This updated bibliography builds on the resources that we collected and assembled into a print document in 2014. We selected the blog format for the new items in order to be responsive to new materials coming online through various feeds as well as to simplify the process for readers to access the items, other than books or reports that require payment.
Since this isn’t a print document, you won’t find the items separated into categories, but the items have been tagged and categorized to help you find what you’re looking for.
When the new period of research began, we intended to update the existing 2014 categories with new reports, research, and articles. We have done that to some extent, but as with everything that happens online, there have been some blurring of lines, development of new and interesting categories and some areas that have diminished in importance.
- The notion of “affordances” recognizes that technical products and services have been developed without any thought of using them for learning of any kind let along language learning. Despite this, if instructors see the possibilities, or the affordances, voice recorders can be used for speaking and listening activities, phone cameras can be used for story-telling activities, Google docs can enable peer editing and a process writing environment, email can be used for writing and reading activities and students can be kept up to date about course activities via text messages.
- Although we saw a lot of enthusiasm for and predictions for an uptick in the use of mobile technologies in language learning, we often read that most language training is still taking place face-to-face. We did collect reports about the opportunities and challenges of the use of these technologies in language learning and teaching.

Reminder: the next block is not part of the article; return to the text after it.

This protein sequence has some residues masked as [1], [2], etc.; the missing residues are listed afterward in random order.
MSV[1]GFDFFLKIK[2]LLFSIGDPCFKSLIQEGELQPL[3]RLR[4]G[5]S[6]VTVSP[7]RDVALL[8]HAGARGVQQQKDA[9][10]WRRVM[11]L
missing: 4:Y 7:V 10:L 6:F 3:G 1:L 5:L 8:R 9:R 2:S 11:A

- Researchers have examined how learner isolation in an online learning environment can be addressed and how active participation and learner motivation can be encouraged and supported to create and sustain a successful learning experience.
- Researchers have looked at instructors in more complex ways than what we presented in 2014. Instead of a steady focus on instructors’ readiness or willingness to adapt a blended learning/teaching approach, we found a wider range of research that considers the importance of instructor presence, instructor immediacy and instructor visibility; and their impact on reducing learner dropout and establishing positive learning environments online. You’ll read about how instructors use technology in their personal lives and how that translates to their working use.
- The importance of instructional design and careful instructional planning to achieve success working with technology appeared in reports having to do with achieving learner outcomes. Researchers have also explored the notion of re-conceptualizing existing learning materials, to ensure that they transfer effectively and appropriately to an online learning environment.
- There is a growing recognition that e-safety and security, the ethical use of online materials and the costs of data plans are issues that must be addressed in planning and implementing a blended learning approach.
In the 2014 report, we noted that our findings went outside the adult settlement language training field. That continues with the additional entries we have made in the bibliography in 2016. We see even more clearly now, that the foundations and essentials of a blended learning/teaching approach, including the importance of instructional design and planning, the crucial role of the instructor, the significance of instructor presence and visibility online, and the creation of a productive learning community span EFL, ESL, ESOL, higher education, secondary education and adult settlement language training